reach'd The height of thy aspiring unopposed ; The throne of God unguarded, and his side Abandon'd, at the terror of thy power Or potent tongue. Fool! not to think how vain Against the Omnipotent to rise in arms; Who, out of smallest things, could, without end, Have raised incessant armies to defeat Thy folly; or with solitary hand,

Reaching beyond all limit, at one blow,
Unaided, could have finish’d thee, and whelm'd
Thy legions under darkness! but thou seest
All are not of thy train; there be, who faith
Prefer, and piety to God, though then
To thee not visible, when I alone
Seem'd in thy world erroneous to dissent
From all; my sect thou seest ; now learn too late
How few sometimes may know, when thousands err.'

“Whom the grand foe, with scornful eye askance, Thus answered: 'Ill for thee, but in wish'd hour Of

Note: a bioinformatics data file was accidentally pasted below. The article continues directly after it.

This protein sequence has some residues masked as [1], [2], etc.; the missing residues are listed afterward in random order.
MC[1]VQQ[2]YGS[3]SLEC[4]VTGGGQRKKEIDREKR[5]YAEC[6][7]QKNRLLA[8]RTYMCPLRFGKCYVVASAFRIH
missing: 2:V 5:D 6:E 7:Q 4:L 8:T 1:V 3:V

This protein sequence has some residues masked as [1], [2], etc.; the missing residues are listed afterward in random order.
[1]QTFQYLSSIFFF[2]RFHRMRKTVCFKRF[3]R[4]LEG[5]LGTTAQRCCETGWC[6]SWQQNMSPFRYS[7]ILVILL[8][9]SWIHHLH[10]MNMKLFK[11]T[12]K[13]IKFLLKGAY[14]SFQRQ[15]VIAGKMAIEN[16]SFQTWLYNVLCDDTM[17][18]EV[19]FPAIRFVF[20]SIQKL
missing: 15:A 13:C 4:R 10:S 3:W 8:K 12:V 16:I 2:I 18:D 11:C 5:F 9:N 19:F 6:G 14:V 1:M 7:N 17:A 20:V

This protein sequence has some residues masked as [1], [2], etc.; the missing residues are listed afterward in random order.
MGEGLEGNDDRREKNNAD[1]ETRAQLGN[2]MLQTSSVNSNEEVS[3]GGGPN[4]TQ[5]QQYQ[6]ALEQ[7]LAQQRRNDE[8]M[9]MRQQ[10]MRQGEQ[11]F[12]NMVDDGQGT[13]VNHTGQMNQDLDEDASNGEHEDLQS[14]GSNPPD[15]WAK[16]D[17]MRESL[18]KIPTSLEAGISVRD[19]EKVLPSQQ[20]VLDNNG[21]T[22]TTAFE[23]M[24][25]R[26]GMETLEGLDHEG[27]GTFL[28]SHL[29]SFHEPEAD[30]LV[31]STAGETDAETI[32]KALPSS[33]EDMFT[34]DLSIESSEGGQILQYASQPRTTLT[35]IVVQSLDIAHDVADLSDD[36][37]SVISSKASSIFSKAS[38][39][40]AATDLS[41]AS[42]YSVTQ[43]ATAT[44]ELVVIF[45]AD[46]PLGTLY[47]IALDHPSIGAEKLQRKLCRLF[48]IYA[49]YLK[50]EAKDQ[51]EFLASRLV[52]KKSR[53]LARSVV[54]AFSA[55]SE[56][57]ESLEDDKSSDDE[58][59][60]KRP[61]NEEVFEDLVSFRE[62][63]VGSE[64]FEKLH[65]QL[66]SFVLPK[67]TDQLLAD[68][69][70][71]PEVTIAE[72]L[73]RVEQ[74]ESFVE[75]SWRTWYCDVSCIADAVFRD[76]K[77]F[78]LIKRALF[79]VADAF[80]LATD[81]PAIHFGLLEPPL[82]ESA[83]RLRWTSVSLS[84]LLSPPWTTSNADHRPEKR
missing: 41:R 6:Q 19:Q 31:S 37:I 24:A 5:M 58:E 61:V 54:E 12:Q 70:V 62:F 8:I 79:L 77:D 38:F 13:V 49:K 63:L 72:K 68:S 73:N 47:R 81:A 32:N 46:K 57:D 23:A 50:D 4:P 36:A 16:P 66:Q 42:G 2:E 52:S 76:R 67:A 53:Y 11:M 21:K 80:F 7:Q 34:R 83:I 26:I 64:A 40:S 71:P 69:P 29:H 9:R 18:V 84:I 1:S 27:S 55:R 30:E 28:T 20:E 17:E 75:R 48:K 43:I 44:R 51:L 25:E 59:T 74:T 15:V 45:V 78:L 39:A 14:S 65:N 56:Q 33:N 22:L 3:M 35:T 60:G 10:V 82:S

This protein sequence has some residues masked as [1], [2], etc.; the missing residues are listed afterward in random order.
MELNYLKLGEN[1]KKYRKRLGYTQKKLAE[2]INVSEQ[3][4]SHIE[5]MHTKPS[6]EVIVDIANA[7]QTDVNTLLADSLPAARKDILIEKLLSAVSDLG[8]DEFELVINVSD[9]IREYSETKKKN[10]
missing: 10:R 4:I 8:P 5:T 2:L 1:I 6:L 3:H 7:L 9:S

my revenge, first sought for, thou return'st From flight, seditious angel, to receive Thy merited reward, the first assay Of this right hand provoked, since first that tongue, Inspired with contradiction, durst oppose A third part of the gods, in synod met Their deities to assert: who, while they feel Vigour divine within them, can allow Omnipotence to none. But well thou comest Before thy fellows, ambitious to win From me some plume, that thy success may show Destruction to the rest : this pause between (Unanswered lest thou boast,) to let thee know, At first I thought that liberty and heaven, To heavenly souls, had been all one; but now I see that most through sloth had rather serve, Minist’ring spirits, train’d up in feast and song: Such hast thou arm'd, the minstrelsy of heaven, Servility with freedom to contend, As both their deeds compared this day shall prove.'